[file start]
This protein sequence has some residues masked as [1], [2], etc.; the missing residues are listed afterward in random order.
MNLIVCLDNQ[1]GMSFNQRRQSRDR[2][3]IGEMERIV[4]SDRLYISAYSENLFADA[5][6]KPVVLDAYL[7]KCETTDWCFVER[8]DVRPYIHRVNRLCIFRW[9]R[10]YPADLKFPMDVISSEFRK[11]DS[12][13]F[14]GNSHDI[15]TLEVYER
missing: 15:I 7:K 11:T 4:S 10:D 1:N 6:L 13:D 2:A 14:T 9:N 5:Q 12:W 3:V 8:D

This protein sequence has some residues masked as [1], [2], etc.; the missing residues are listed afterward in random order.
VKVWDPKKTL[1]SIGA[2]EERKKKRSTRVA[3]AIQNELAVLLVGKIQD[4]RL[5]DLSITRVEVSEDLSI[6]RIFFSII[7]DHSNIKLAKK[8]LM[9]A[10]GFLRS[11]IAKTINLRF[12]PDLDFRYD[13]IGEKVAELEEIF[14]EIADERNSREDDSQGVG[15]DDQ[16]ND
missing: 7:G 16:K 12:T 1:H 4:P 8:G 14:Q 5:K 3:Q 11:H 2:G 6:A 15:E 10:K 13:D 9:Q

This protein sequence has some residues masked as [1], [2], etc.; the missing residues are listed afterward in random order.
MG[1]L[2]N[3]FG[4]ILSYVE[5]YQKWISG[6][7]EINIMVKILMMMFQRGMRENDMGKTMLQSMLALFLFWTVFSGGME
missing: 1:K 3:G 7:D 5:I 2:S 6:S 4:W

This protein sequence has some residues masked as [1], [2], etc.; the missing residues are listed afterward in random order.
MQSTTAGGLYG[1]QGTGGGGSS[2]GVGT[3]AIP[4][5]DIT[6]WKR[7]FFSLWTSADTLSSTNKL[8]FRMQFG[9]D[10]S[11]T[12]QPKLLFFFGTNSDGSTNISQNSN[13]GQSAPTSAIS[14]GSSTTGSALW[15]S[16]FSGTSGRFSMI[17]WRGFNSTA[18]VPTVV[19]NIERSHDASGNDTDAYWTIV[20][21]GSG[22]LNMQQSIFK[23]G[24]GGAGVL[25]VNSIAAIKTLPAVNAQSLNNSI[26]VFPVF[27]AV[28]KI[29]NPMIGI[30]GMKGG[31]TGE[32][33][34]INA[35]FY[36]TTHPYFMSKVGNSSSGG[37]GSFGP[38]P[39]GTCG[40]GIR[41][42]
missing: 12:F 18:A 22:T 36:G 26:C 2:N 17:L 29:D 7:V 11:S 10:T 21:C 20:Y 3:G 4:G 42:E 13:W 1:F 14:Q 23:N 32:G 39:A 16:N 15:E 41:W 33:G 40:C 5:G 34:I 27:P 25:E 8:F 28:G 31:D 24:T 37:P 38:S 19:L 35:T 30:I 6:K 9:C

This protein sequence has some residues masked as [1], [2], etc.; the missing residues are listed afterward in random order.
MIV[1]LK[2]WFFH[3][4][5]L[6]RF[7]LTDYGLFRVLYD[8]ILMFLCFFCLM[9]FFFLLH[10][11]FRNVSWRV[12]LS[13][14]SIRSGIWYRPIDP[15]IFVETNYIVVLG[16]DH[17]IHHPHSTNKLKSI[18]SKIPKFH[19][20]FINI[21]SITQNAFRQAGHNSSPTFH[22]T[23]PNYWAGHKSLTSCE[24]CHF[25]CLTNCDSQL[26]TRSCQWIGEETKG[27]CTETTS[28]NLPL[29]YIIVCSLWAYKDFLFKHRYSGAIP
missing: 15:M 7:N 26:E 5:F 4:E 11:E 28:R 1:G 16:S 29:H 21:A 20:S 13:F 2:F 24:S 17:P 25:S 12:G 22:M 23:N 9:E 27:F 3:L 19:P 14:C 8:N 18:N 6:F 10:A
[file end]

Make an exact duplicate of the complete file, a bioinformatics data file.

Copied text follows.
This protein sequence has some residues masked as [1], [2], etc.; the missing residues are listed afterward in random order.
MNLIVCLDNQ[1]GMSFNQRRQSRDR[2][3]IGEMERIV[4]SDRLYISAYSENLFADA[5][6]KPVVLDAYL[7]KCETTDWCFVER[8]DVRPYIHRVNRLCIFRW[9]R[10]YPADLKFPMDVISSEFRK[11]DS[12][13]F[14]GNSHDI[15]TLEVYER
missing: 15:I 7:K 11:T 4:S 10:D 1:N 6:L 13:D 2:A 14:T 9:N 5:Q 12:W 3:V 8:D

This protein sequence has some residues masked as [1], [2], etc.; the missing residues are listed afterward in random order.
VKVWDPKKTL[1]SIGA[2]EERKKKRSTRVA[3]AIQNELAVLLVGKIQD[4]RL[5]DLSITRVEVSEDLSI[6]RIFFSII[7]DHSNIKLAKK[8]LM[9]A[10]GFLRS[11]IAKTINLRF[12]PDLDFRYD[13]IGEKVAELEEIF[14]EIADERNSREDDSQGVG[15]DDQ[16]ND
missing: 7:G 16:K 12:T 1:H 4:P 8:G 14:Q 5:K 3:Q 11:H 2:G 6:A 15:E 10:K 13:D 9:Q

This protein sequence has some residues masked as [1], [2], etc.; the missing residues are listed afterward in random order.
MG[1]L[2]N[3]FG[4]ILSYVE[5]YQKWISG[6][7]EINIMVKILMMMFQRGMRENDMGKTMLQSMLALFLFWTVFSGGME
missing: 1:K 3:G 7:D 5:I 2:S 6:S 4:W

This protein sequence has some residues masked as [1], [2], etc.; the missing residues are listed afterward in random order.
MQSTTAGGLYG[1]QGTGGGGSS[2]GVGT[3]AIP[4][5]DIT[6]WKR[7]FFSLWTSADTLSSTNKL[8]FRMQFG[9]D[10]S[11]T[12]QPKLLFFFGTNSDGSTNISQNSN[13]GQSAPTSAIS[14]GSSTTGSALW[15]S[16]FSGTSGRFSMI[17]WRGFNSTA[18]VPTVV[19]NIERSHDASGNDTDAYWTIV[20][21]GSG[22]LNMQQSIFK[23]G[24]GGAGVL[25]VNSIAAIKTLPAVNAQSLNNSI[26]VFPVF[27]AV[28]KI[29]NPMIGI[30]GMKGG[31]TGE[32][33][34]INA[35]FY[36]TTHPYFMSKVGNSSSGG[37]GSFGP[38]P[39]GTCG[40]GIR[41][42]
missing: 12:F 18:A 22:T 36:G 26:C 2:N 17:L 29:D 7:V 11:S 10:T 21:C 20:Y 3:G 4:G 42:E 13:W 1:F 14:Q 23:N 32:G 39:A 16:N 15:E 41:W 33:G 40:C 5:G 34:I 27:P 25:E 8:F 28:G 31:D 24:T 37:P 38:S 19:L 35:T 30:I 6:K 9:C

This protein sequence has some residues masked as [1], [2], etc.; the missing residues are listed afterward in random order.
MIV[1]LK[2]WFFH[3][4][5]L[6]RF[7]LTDYGLFRVLYD[8]ILMFLCFFCLM[9]FFFLLH[10][11]FRNVSWRV[12]LS[13][14]SIRSGIWYRPIDP[15]IFVETNYIVVLG[16]DH[17]IHHPHSTNKLKSI[18]SKIPKFH[19][20]FINI[21]SITQNAFRQAGHNSSPTFH[22]T[23]PNYWAGHKSLTSCE[24]CHF[25]CLTNCDSQL[26]TRSCQWIGEETKG[27]CTETTS[28]NLPL[29]YIIVCSLWAYKDFLFKHRYSGAIP
missing: 15:M 7:N 26:E 5:F 4:E 11:E 28:R 1:G 16:S 29:H 21:A 20:S 13:F 2:F 24:S 17:P 25:S 12:G 22:M 23:N 9:E 27:F 3:L 19:P 14:C 8:N 18:N 6:F 10:A